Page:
Roche, the Swiss Pharma giant, believes the threat from biosimilar copies of its cancer drugs has been pushed back as companies developing the cut-price biotech medicines face development hurdles.
David Loew, the firm’s marketing head, said on Wednesday that he did not now expect any biosimilar versions of Roche’s blockbuster antibody drug Rituxan (Mabthera except US), one of the first to face such competition, before the first quarter of 2015.
That is later than many analysts have forecast, since the drug loses patent protection in Europe at the end of 2013 and biosimilar copies are already being developed by several generic drugmakers, including Teva, Sandoz and Celltrion.
Loew told analysts at a meeting in London that one reason for the delay could be that biosimilar companies were having to add more patients to clinical studies to satisfy European regulators about the safety and efficacy of their products.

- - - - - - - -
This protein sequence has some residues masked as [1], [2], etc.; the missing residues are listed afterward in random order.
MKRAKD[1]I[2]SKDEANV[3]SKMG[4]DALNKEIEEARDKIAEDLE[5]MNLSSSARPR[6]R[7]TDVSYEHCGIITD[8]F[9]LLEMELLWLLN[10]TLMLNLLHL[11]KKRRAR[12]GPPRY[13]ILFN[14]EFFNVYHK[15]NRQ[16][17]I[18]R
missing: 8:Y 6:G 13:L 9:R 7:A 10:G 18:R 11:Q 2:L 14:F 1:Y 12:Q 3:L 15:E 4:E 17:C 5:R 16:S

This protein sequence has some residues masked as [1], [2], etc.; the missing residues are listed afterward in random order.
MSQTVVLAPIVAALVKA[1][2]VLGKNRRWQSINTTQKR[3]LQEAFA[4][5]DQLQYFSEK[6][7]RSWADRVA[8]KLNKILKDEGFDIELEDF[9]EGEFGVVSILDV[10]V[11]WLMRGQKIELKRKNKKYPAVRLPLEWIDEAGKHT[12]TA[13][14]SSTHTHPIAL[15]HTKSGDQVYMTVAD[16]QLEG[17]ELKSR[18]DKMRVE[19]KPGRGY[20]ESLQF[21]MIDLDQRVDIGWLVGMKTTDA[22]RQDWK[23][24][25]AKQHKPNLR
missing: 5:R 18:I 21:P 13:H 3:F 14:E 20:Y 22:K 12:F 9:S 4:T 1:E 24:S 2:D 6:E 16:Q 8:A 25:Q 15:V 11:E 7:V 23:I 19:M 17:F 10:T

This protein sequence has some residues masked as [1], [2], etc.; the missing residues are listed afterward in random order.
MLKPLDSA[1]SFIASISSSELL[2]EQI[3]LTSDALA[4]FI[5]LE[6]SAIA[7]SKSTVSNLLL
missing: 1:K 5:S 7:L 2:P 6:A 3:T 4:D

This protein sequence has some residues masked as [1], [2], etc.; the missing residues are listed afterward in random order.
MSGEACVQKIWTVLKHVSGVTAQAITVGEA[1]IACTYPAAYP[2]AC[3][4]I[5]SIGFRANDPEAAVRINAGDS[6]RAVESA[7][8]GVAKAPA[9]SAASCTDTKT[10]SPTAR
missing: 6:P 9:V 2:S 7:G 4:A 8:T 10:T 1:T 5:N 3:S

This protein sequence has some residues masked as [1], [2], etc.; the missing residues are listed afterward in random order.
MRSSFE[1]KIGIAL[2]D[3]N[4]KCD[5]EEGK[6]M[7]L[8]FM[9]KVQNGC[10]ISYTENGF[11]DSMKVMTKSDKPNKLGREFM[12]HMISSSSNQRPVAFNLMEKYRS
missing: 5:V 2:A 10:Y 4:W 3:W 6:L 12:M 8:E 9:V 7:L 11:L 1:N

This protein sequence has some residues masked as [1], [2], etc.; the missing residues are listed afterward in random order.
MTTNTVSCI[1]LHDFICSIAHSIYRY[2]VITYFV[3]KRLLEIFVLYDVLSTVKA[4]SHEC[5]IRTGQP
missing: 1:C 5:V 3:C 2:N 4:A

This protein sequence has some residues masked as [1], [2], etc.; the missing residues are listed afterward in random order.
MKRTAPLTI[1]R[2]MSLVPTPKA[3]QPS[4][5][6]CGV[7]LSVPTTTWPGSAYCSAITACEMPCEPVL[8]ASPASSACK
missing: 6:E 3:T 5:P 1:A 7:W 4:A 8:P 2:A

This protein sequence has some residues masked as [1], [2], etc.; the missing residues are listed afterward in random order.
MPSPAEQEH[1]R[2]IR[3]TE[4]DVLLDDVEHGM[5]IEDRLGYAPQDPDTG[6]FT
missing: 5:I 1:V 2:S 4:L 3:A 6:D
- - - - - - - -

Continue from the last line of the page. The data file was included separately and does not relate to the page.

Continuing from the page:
Rituxan, which was Roche’s top-selling medicine last year with sales of 6.01 billion Swiss francs ($6.29 billion), is used to treat cancer of the lymphatic system, as well as rheumatoid arthritis.
Several companies are racing to produce biosimilar copies of injectable biotechnology drugs like Rituxan, in a drive that threatens to undermine the sales of original products made by Roche and other biotech firms.
The process, however, is far from straightforward, since tiny differences in manufacturing mean biological drugs are impossible to replicate exactly. As a result, clinical trials are needed before approval, making biosimilar much more costly to develop than copies of standard “white pill” medicines.
Source: Chicago Tribune